They are flanked by a gantry made of solid wood shelves that hold a range of wines and spirits, illuminated by a red neon sign that reads, “No Guts, No Glory!” The blazing neon sign is one of many bespoke pieces created by Chantelle Lighting that are used throughout Boozy Cow and enhance its edgy, urban vibe. On the bar’s right, the Boozy Cow brand glows on a thin wall of corrugated iron in more red and yellow neon-tubed lighting, with its mirror-image displayed on the corner wall cut out of a black metal sheet. Despite the room’s predominantly black and red colour scheme, it still feels light thanks to the front wall of the restaurant which is comprised of large windows with black surrounds. To the bar’s left sit two, four seater brown leather booths separated by lines of black PVC strips suspended on metal frames, reminiscent of the coverings used in warehouses and cold storage units. The wooden floorboards are sporadically marked with lines of red and black and the ceiling is grey with yellow spotlights and the occasion splash of paint or writing that strays from the walls. Left of the booths, three steps lead down to a hidden seated area. There’s plenty more artwork to take in on the sloped ceiling as you descend.


The slogan “God gave us life, rock ‘n’ roll” is sprawled across the ceiling and surrounded by lightning patterns made of large metal studs. The same long tables found in the bar line the walls here and are lit by steampunk black caged lights suspended by thick metal black pipes. There’s also two large booths that can each accommodate parties of six. On the wall beside them, a devil woman peers out from underneath a wall of heavy metal chains hanging on a square arch of metal pipes. The whole feature is illuminated by a strip of lighting set behind the chains. The opposite wall is lined with more varnished chipboard panelling and beard another red neon sign that provocatively asks “What’s your beef?” The lefthand wall is made of large windows that look directly into the Stirling Arcade shopping centre. A long wooden bar with about twelve seats runs along the window. To give diners some privacy, the wall of windows have been painted with a translucent, tattoo-style pink skull and black roses on one side and a snarling orange tiger on the other.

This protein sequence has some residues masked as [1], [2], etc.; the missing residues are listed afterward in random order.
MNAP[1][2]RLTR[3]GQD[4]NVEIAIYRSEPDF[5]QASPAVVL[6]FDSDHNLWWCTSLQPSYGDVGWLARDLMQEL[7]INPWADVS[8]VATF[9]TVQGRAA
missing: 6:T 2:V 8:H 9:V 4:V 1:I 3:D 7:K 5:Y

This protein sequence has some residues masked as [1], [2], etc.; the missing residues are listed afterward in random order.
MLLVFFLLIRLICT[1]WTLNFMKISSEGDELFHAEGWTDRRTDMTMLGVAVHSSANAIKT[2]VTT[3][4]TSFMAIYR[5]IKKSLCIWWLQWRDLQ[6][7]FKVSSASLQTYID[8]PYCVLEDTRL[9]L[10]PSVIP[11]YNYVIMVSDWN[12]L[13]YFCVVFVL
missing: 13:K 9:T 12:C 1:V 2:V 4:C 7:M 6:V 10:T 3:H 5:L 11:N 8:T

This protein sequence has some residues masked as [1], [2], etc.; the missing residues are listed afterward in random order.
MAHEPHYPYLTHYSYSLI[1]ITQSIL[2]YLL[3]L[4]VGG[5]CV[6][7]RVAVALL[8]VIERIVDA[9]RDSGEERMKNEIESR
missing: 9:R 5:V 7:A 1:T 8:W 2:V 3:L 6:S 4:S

The seating here runs down a narrow corridor which leads to the upstairs toilets, which are a design feature in themselves. Getting there feels like entering an urban art gallery and the artist has certainly gone to town on the design here. The walls and ceilings of the staircase and second floor corridor have a black base covered in white, red and pink dashes and spilled paint dripping down the walls which are also plastered in more punchy graffiti art. In the ladies toilets, two pink tigers snarl from the walls, joined by Riot Grrrl slogans and imagery. The edgy design is juxtaposed by a large white marble double sink. The men’s toilets have bizarrely become a talking point with customers – not surprising as the white urinals are drenched in spilled red paint! The effect is replicated in the disabled toilets downstairs in the bar area, only this time with black paint trickling into the toilet bowl. On the back wall of the bar is a large pop art mural of a woman eating a burger and provocatively commanding “Bite Me”, a phrase that effectively sums up Boozy Cow’s deliciously deviant and playful design. While its décor might not be to everyone’s taste, Boozy Cow’s towering homemade burgers and standout cocktails will undoubtedly leave an lasting impression in its new hometown.

Category: Bar & Pub, Features
Tags: boozy cow, Chantelle Lighting, new restaurant, Speratus Group, Stirling